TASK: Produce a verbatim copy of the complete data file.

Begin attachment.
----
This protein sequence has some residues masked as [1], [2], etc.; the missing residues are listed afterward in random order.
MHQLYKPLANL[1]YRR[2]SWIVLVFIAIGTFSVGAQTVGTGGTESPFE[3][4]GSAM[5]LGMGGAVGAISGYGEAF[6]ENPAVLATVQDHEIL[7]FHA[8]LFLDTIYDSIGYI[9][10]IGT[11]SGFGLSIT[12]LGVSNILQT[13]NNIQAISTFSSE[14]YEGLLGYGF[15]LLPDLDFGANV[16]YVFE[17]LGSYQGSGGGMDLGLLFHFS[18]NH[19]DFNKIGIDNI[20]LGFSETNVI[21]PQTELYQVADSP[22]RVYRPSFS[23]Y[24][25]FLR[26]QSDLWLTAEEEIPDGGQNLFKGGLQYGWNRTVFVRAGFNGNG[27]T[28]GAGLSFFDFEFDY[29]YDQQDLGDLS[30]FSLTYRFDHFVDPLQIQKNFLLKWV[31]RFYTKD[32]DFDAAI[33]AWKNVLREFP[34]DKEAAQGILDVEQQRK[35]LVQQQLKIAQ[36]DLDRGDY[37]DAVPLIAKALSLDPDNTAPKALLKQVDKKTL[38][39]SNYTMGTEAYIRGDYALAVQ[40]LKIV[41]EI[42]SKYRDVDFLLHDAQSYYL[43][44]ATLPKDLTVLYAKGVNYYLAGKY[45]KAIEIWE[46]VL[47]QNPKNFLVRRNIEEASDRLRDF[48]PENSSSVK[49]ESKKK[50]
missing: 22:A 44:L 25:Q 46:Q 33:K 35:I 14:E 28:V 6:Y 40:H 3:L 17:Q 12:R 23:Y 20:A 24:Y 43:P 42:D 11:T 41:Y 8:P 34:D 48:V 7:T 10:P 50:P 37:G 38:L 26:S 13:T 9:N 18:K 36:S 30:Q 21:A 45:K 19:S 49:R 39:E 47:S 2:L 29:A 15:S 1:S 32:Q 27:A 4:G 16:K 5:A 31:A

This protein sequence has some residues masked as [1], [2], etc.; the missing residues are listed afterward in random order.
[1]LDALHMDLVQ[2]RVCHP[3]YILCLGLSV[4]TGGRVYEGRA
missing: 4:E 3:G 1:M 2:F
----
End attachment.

This protein sequence has some residues masked as [1], [2], etc.; the missing residues are listed afterward in random order.
MHQLYKPLANL[1]YRR[2]SWIVLVFIAIGTFSVGAQTVGTGGTESPFE[3][4]GSAM[5]LGMGGAVGAISGYGEAF[6]ENPAVLATVQDHEIL[7]FHA[8]LFLDTIYDSIGYI[9][10]IGT[11]SGFGLSIT[12]LGVSNILQT[13]NNIQAISTFSSE[14]YEGLLGYGF[15]LLPDLDFGANV[16]YVFE[17]LGSYQGSGGGMDLGLLFHFS[18]NH[19]DFNKIGIDNI[20]LGFSETNVI[21]PQTELYQVADSP[22]RVYRPSFS[23]Y[24][25]FLR[26]QSDLWLTAEEEIPDGGQNLFKGGLQYGWNRTVFVRAGFNGNG[27]T[28]GAGLSFFDFEFDY[29]YDQQDLGDLS[30]FSLTYRFDHFVDPLQIQKNFLLKWV[31]RFYTKD[32]DFDAAI[33]AWKNVLREFP[34]DKEAAQGILDVEQQRK[35]LVQQQLKIAQ[36]DLDRGDY[37]DAVPLIAKALSLDPDNTAPKALLKQVDKKTL[38][39]SNYTMGTEAYIRGDYALAVQ[40]LKIV[41]EI[42]SKYRDVDFLLHDAQSYYL[43][44]ATLPKDLTVLYAKGVNYYLAGKY[45]KAIEIWE[46]VL[47]QNPKNFLVRRNIEEASDRLRDF[48]PENSSSVK[49]ESKKK[50]
missing: 22:A 44:L 25:Q 46:Q 33:K 35:I 14:E 28:V 6:Y 40:H 3:L 17:Q 12:R 23:Y 20:A 24:Y 43:P 42:D 11:T 41:Y 8:P 34:D 48:V 7:T 10:P 50:P 37:G 38:L 26:S 13:T 9:N 18:K 36:S 30:Q 21:A 45:K 19:S 49:R 39:E 47:S 2:L 29:A 15:S 1:S 32:Q 27:A 4:G 16:K 5:A 31:A

This protein sequence has some residues masked as [1], [2], etc.; the missing residues are listed afterward in random order.
[1]LDALHMDLVQ[2]RVCHP[3]YILCLGLSV[4]TGGRVYEGRA
missing: 4:E 3:G 1:M 2:F